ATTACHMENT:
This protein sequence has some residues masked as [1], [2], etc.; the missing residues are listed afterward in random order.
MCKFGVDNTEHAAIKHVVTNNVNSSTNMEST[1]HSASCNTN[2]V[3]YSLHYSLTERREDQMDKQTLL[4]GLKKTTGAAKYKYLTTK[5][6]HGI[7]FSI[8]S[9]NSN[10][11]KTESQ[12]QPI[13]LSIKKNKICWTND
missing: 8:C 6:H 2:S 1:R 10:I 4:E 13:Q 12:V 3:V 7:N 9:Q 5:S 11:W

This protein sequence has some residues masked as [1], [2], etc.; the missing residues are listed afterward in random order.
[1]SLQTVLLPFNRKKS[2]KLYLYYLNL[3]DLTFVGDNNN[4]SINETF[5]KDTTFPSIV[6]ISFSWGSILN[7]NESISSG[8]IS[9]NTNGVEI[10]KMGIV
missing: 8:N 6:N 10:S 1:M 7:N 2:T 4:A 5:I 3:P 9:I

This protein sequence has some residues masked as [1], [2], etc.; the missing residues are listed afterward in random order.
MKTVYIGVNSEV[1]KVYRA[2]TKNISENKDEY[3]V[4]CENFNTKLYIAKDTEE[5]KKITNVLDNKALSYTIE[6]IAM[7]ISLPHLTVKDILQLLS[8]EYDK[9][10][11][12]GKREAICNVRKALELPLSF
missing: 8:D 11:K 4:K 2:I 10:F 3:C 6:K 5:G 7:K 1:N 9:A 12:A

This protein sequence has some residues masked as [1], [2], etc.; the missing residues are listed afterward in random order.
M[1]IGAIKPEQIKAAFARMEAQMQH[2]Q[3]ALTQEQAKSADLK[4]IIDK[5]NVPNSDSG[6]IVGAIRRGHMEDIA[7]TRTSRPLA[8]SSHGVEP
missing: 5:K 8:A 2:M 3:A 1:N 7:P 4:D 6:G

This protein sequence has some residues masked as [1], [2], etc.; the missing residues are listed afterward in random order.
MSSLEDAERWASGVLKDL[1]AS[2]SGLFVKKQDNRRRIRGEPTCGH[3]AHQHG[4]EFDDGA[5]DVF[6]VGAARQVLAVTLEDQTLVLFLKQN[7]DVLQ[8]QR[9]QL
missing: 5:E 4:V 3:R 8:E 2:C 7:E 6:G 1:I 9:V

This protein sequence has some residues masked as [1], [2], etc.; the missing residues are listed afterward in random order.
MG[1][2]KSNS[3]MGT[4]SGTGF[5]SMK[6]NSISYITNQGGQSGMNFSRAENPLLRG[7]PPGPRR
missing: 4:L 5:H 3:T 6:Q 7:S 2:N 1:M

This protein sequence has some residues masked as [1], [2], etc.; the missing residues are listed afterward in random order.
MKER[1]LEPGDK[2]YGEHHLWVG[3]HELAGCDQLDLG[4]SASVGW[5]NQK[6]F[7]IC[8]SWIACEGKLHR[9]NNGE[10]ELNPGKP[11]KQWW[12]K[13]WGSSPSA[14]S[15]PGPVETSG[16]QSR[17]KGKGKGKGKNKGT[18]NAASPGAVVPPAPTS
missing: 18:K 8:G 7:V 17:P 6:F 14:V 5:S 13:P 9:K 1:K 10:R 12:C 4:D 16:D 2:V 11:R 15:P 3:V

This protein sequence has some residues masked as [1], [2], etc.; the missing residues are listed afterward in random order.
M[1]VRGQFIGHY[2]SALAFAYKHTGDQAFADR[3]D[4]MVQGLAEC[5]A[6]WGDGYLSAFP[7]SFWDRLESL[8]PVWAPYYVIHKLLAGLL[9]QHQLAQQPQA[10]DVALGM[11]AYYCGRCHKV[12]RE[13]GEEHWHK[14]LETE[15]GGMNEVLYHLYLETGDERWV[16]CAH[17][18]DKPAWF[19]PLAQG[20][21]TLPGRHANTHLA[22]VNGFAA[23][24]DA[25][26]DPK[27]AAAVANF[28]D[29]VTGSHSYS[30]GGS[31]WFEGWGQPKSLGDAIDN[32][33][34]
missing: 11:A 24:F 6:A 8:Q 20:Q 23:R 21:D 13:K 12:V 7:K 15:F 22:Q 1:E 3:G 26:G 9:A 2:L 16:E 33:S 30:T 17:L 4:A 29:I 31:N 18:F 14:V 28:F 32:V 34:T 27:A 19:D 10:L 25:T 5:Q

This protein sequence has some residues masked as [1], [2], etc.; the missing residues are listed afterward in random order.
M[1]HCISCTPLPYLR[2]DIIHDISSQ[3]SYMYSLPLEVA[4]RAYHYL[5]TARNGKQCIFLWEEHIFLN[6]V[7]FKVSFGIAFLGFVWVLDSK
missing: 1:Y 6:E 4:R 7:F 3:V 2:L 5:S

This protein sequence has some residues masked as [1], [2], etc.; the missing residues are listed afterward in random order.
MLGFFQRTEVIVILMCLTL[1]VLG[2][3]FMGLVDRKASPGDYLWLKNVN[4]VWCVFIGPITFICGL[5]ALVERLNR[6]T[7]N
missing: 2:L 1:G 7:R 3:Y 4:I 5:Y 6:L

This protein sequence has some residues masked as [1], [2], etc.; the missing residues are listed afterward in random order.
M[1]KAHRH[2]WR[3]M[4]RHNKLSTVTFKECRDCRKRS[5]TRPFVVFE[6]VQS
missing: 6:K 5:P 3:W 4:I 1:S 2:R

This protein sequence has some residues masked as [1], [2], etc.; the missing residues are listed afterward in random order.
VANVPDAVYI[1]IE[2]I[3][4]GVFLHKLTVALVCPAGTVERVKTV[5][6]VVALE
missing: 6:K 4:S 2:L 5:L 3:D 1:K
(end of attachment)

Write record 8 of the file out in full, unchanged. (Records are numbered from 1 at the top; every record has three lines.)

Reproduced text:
This protein sequence has some residues masked as [1], [2], etc.; the missing residues are listed afterward in random order.
M[1]VRGQFIGHY[2]SALAFAYKHTGDQAFADR[3]D[4]MVQGLAEC[5]A[6]WGDGYLSAFP[7]SFWDRLESL[8]PVWAPYYVIHKLLAGLL[9]QHQLAQQPQA[10]DVALGM[11]AYYCGRCHKV[12]RE[13]GEEHWHK[14]LETE[15]GGMNEVLYHLYLETGDERWV[16]CAH[17][18]DKPAWF[19]PLAQG[20][21]TLPGRHANTHLA[22]VNGFAA[23][24]DA[25][26]DPK[27]AAAVANF[28]D[29]VTGSHSYS[30]GGS[31]WFEGWGQPKSLGDAIDN[32][33][34]
missing: 11:A 24:F 6:A 8:Q 20:Q 23:R 21:D 13:K 12:V 7:K 15:F 22:Q 1:E 3:G 26:G 9:A 2:L 16:E 33:S 30:T 17:L 4:A 29:I 31:N 18:F 14:V 28:F 32:V 34:T 27:A 19:D 10:L 25:T 5:Q